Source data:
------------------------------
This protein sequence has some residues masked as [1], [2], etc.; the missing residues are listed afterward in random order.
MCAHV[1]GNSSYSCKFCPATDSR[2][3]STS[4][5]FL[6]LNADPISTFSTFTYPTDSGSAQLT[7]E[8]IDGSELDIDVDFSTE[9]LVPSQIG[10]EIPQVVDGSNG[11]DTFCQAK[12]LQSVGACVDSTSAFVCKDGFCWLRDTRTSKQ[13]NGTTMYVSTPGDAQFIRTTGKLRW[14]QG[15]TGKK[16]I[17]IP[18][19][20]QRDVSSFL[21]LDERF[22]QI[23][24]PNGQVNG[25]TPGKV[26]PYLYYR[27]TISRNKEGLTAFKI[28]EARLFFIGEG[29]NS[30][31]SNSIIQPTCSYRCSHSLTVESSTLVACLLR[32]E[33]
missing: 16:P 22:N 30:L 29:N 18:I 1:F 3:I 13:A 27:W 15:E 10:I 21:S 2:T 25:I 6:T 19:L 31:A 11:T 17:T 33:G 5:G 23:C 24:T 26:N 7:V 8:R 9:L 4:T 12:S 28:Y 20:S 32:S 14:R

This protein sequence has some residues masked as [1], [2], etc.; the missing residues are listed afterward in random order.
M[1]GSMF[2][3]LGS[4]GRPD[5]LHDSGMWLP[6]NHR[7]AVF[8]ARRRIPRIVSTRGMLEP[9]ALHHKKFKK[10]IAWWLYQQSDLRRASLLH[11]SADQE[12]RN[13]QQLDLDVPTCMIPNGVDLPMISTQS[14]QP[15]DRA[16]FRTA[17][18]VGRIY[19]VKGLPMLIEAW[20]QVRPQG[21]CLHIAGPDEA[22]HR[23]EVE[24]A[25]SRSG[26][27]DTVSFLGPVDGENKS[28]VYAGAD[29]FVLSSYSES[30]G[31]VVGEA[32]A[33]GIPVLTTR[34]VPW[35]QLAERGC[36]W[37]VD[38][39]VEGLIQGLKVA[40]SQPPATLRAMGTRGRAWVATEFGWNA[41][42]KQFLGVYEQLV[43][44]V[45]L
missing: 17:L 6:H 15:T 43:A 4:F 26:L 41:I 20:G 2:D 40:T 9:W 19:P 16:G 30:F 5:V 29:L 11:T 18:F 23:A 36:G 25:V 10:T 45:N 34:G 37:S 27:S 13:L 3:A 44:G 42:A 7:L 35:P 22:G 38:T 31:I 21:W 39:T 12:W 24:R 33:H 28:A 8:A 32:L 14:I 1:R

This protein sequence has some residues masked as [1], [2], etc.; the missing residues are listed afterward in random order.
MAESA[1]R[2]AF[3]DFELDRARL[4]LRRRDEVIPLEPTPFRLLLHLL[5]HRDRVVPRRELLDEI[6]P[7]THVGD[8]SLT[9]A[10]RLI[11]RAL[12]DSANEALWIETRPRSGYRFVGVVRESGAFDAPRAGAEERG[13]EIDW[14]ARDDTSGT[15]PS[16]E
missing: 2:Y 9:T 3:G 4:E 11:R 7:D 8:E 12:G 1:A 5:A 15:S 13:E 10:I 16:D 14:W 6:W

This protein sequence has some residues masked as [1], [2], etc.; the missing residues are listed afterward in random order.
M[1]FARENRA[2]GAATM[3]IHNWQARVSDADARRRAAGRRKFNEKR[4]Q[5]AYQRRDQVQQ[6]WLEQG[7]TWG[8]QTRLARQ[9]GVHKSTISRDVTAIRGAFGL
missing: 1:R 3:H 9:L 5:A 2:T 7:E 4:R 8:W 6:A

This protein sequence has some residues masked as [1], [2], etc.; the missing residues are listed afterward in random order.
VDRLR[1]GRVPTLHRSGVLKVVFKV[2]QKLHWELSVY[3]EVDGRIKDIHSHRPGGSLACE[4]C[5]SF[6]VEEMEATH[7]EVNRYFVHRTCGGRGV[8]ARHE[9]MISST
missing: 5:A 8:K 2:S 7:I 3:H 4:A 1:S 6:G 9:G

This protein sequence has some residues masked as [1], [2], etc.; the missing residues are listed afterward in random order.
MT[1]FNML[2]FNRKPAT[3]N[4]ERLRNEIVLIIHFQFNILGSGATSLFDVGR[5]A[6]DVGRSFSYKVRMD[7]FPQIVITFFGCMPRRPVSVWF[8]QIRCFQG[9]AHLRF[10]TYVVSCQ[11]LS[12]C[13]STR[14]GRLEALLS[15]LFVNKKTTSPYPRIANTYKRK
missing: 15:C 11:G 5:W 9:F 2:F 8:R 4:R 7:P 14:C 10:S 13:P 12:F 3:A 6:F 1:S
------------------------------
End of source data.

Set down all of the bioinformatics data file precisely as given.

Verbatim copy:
This protein sequence has some residues masked as [1], [2], etc.; the missing residues are listed afterward in random order.
MCAHV[1]GNSSYSCKFCPATDSR[2][3]STS[4][5]FL[6]LNADPISTFSTFTYPTDSGSAQLT[7]E[8]IDGSELDIDVDFSTE[9]LVPSQIG[10]EIPQVVDGSNG[11]DTFCQAK[12]LQSVGACVDSTSAFVCKDGFCWLRDTRTSKQ[13]NGTTMYVSTPGDAQFIRTTGKLRW[14]QG[15]TGKK[16]I[17]IP[18][19][20]QRDVSSFL[21]LDERF[22]QI[23][24]PNGQVNG[25]TPGKV[26]PYLYYR[27]TISRNKEGLTAFKI[28]EARLFFIGEG[29]NS[30][31]SNSIIQPTCSYRCSHSLTVESSTLVACLLR[32]E[33]
missing: 16:P 22:N 30:L 29:N 18:I 1:F 3:I 13:A 27:W 15:E 10:I 21:S 2:T 25:I 6:T 19:L 31:A 11:T 17:T 33:G 5:G 23:C 24:T 26:N 7:V 8:R 9:L 4:T 12:S 28:Y 20:S 32:S 14:R

This protein sequence has some residues masked as [1], [2], etc.; the missing residues are listed afterward in random order.
M[1]GSMF[2][3]LGS[4]GRPD[5]LHDSGMWLP[6]NHR[7]AVF[8]ARRRIPRIVSTRGMLEP[9]ALHHKKFKK[10]IAWWLYQQSDLRRASLLH[11]SADQE[12]RN[13]QQLDLDVPTCMIPNGVDLPMISTQS[14]QP[15]DRA[16]FRTA[17][18]VGRIY[19]VKGLPMLIEAW[20]QVRPQG[21]CLHIAGPDEA[22]HR[23]EVE[24]A[25]SRSG[26][27]DTVSFLGPVDGENKS[28]VYAGAD[29]FVLSSYSES[30]G[31]VVGEA[32]A[33]GIPVLTTR[34]VPW[35]QLAERGC[36]W[37]VD[38][39]VEGLIQGLKVA[40]SQPPATLRAMGTRGRAWVATEFGWNA[41][42]KQFLGVYEQLV[43][44]V[45]L
missing: 17:L 6:H 15:T 43:A 4:F 26:L 41:I 20:G 2:D 40:T 9:W 19:P 16:G 30:F 5:V 29:L 11:T 18:F 23:A 36:G 25:V 10:T 45:N 34:G 37:S 27:S 13:L 3:A 44:G 42:A 7:L 35:P 22:G 38:T 31:I 21:W 39:T 12:W 24:R 33:H 28:A 8:A 32:L 14:I 1:R

This protein sequence has some residues masked as [1], [2], etc.; the missing residues are listed afterward in random order.
MAESA[1]R[2]AF[3]DFELDRARL[4]LRRRDEVIPLEPTPFRLLLHLL[5]HRDRVVPRRELLDEI[6]P[7]THVGD[8]SLT[9]A[10]RLI[11]RAL[12]DSANEALWIETRPRSGYRFVGVVRESGAFDAPRAGAEERG[13]EIDW[14]ARDDTSGT[15]PS[16]E
missing: 2:Y 9:T 3:G 4:E 11:R 7:D 8:E 12:G 1:A 5:A 15:S 13:E 10:I 16:D 14:W 6:W

This protein sequence has some residues masked as [1], [2], etc.; the missing residues are listed afterward in random order.
M[1]FARENRA[2]GAATM[3]IHNWQARVSDADARRRAAGRRKFNEKR[4]Q[5]AYQRRDQVQQ[6]WLEQG[7]TWG[8]QTRLARQ[9]GVHKSTISRDVTAIRGAFGL
missing: 1:R 3:H 9:L 5:A 2:T 7:E 4:R 8:W 6:A

This protein sequence has some residues masked as [1], [2], etc.; the missing residues are listed afterward in random order.
VDRLR[1]GRVPTLHRSGVLKVVFKV[2]QKLHWELSVY[3]EVDGRIKDIHSHRPGGSLACE[4]C[5]SF[6]VEEMEATH[7]EVNRYFVHRTCGGRGV[8]ARHE[9]MISST
missing: 5:A 8:K 2:S 7:I 3:H 4:A 1:S 6:G 9:G

This protein sequence has some residues masked as [1], [2], etc.; the missing residues are listed afterward in random order.
MT[1]FNML[2]FNRKPAT[3]N[4]ERLRNEIVLIIHFQFNILGSGATSLFDVGR[5]A[6]DVGRSFSYKVRMD[7]FPQIVITFFGCMPRRPVSVWF[8]QIRCFQG[9]AHLRF[10]TYVVSCQ[11]LS[12]C[13]STR[14]GRLEALLS[15]LFVNKKTTSPYPRIANTYKRK
missing: 15:C 11:G 5:W 9:F 2:F 8:R 4:R 7:P 14:C 10:S 13:P 12:F 3:A 6:F 1:S